Get dirty, have fun and grow more food with great gardening tips from real-life gardeners.
We are in the thick of harvesting tomatoes and attending local Tomato Tasting with samples from the many varieties in our trial gardens. Last week we were at Monticello for their Annual Saturdays in the Garden Tomato Tasting.
They usually have the tomato tasting at the edge of the orchard near a row of fig trees laden with ripe fruit, but after a rainy ending to the tasting last year and many 100°F days recently the event was moved to the Woodland Pavilion. Surrounded by shade trees and comfortable chairs in a lovely room with natural light and air conditioning in reserve, I think I like the change. With 30+ participants and over 30 varieties of tomatoes the tasting is a low key version of the tasting at the Heritage Harvest Festival at Monticello, coming up on Sept. 15, 2012.
Here are some of the varieties we tasted and talked about last week at the Saturdays in the Garden at Monticello:
Varieties from our Southern Exposure Seed Exchange Trial Gardens:
Dwarf Rosella Purple
Matts' Wild Cherry
Radiator Charlies' Mortgage Lifter
Hungarian Italian paste
Red Pisa Date
More varieties from Southern Exposure:
Varieties from Monticello:
Varieties from Ann Eddins, local tomato grower:
Granny Cantrell's German Red/Pink
Mortgage Lifter Halladay's Strain
Mortgage Lifter Bicolor
Plus last minute additions from participants.
have another Tasting Scheduled for the Edible Orange Fest and our own on Farm
Tasting for local customers later this month. Of course we will have lots of
varieties for the Heritage Harvest Festival at Monticello and the
Mother Earth News Fair at Seven Springs in PA. What a great
way to share the taste of heirloom tomatoes.
When we aren’t busy picking, eating and preserving tomatoes, pepper, beans, eggplants, and more we are trying to keep the weeds under control and everything watered. I felt like it was all worth it when I went out to the partially shaded area where I maintain my seedling beds and start especially tricky fall crops like snap peas. How sweet it is! The snap peas have blossoms and are setting little peas. Our broccoli, Brussels sprouts, and other brassicas that were just little sprouts last month are sturdy little plants growing well and just waiting for cooler weather to really take off. If you haven’t started your cabbage family seedlings yet some should begin to appear in local garden centers and farmers markets soon.
The long string of 90-100°F days has cut down on how often we can have salad, but we do still have lettuce. As soon as the new planting are big enough for cut and come again we should be back to daily harvest.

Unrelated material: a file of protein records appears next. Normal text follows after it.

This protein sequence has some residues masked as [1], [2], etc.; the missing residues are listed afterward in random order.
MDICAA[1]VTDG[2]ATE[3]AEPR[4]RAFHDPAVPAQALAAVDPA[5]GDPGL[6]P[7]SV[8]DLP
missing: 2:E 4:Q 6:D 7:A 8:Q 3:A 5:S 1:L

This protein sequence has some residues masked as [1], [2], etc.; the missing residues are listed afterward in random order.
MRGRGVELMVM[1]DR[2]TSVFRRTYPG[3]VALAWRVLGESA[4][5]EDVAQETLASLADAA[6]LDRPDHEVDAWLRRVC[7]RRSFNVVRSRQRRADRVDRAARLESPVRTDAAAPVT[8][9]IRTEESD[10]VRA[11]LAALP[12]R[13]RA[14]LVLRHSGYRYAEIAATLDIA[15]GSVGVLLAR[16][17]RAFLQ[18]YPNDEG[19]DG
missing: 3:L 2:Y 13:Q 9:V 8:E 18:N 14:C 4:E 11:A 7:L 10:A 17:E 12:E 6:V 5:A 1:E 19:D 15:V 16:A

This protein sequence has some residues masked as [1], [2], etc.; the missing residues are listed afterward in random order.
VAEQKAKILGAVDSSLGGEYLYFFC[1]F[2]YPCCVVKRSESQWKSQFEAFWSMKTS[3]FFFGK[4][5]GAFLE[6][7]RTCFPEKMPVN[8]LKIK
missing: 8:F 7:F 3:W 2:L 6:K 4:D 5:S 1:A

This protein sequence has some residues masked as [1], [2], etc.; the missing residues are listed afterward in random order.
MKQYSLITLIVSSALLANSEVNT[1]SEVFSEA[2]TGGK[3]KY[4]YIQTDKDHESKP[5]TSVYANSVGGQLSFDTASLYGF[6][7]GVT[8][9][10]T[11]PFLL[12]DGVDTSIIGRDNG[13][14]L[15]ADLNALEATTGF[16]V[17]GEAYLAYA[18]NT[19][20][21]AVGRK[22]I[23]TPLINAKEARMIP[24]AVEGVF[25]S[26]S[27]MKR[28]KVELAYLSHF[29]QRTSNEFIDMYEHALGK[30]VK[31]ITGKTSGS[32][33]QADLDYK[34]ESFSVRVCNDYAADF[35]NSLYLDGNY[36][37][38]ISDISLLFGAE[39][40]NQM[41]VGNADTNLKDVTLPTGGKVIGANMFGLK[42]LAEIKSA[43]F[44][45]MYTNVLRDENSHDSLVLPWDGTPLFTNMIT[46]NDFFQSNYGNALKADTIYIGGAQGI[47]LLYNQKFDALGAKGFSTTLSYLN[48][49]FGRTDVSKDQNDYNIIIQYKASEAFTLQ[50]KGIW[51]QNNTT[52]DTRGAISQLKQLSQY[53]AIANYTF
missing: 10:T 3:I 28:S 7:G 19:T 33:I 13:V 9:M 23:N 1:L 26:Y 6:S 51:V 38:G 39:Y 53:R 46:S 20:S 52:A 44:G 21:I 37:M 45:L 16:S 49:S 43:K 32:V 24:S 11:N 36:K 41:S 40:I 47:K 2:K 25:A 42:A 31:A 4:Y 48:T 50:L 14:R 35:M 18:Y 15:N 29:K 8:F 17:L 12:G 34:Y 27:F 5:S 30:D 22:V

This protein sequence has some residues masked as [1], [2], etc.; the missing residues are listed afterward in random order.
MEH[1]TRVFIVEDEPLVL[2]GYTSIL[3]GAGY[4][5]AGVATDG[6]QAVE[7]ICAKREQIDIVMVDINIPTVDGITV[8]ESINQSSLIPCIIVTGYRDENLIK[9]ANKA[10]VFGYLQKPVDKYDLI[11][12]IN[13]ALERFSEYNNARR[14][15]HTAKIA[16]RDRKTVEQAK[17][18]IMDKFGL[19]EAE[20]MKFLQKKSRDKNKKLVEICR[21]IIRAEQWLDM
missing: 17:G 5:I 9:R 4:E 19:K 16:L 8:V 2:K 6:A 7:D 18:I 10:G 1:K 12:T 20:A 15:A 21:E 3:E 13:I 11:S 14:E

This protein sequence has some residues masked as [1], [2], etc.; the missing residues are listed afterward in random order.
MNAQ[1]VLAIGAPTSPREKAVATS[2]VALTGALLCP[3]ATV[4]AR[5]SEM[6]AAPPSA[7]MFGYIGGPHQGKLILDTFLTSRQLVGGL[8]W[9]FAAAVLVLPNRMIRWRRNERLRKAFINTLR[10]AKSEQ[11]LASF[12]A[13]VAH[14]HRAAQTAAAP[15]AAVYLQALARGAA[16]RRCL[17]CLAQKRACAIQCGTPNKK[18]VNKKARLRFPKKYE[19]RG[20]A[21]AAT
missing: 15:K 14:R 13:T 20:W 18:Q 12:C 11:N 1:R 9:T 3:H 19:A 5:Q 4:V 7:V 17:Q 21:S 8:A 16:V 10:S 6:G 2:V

We just prepared the area for our garlic planting and sowed it with a quick cover crop of buckwheat. In October, we’ll till under the buckwheat, add more compost, and wait a few weeks for everything to break down before planting the perennial alliums.
love alliums. We plant garlic, elephant garlic, yellow potato onions, white
multiplier onions, several varieties of shallots, and perennial leeks. They are
all easy to grow if you prepare a rich well drained bed, mulch them, keep them
well weeded and watered. So order your planting stock and start preparing your perennial
onion and garlic beds now.
We’re trying to use up the last of the produce we have in storage, as we’ll soon be replacing it with our fall plantings of carrots, beets, radishes and other winter roots. One of the things we enjoy is pickled carrots. It is a good recipe for using now or in winter.
Refrigerator Dill Carrots
1 pound carrots, peeled
1 1/4 cups water
1 cup cider vinegar
1/4 cup sugar
2 garlic cloves, lightly-crushed
1 1/2 teaspoons dill or 2 tablespoons fresh dill weed
1 1/2 tablespoons coarse salt
2 bay leaves
1. Cut the carrots into sticks approximately the size of your fourth finger. Bring a medium-sized pot of lightly-salted water to a boil. (Use a non-reactive pot.)
2. When the water boils, drop the carrots in and simmer for one minute. Pour into a colander and rinse under cold water. Drain thoroughly.
3. Using the same pot, bring all the remaining ingredients to a boil. Reduce the heat and simmer for two minutes.
4. Remove from heat and add the carrot sticks. Cool until room temperature, then put into jars and chill.
Carrot sticks should be made at least one day in advance, and will keep for up to four weeks in the refrigerator.
Thanks for stopping by and we hope you’ll come back often to see what we’re growing and cooking. ___________________________________________________________________
Ira Wallace lives and gardens at Acorn Community Farm, home of Southern Exposure Seed Exchange, where she coordinates variety selection and seed growers. Southern Exposure offers 700+ varieties of non-GMO, open pollinated, and organic seeds. Ira is a co-organizer of the Heritage Harvest Festival at Monticello. She serves on the board of the Organic Seed Alliance and is a frequent presenter at the Mother Earth News Fairs and many other events throughout the Southeast. Her first book the "The Timber Press Guide to Vegetable Gardening in the Southeast" will be available in 2013.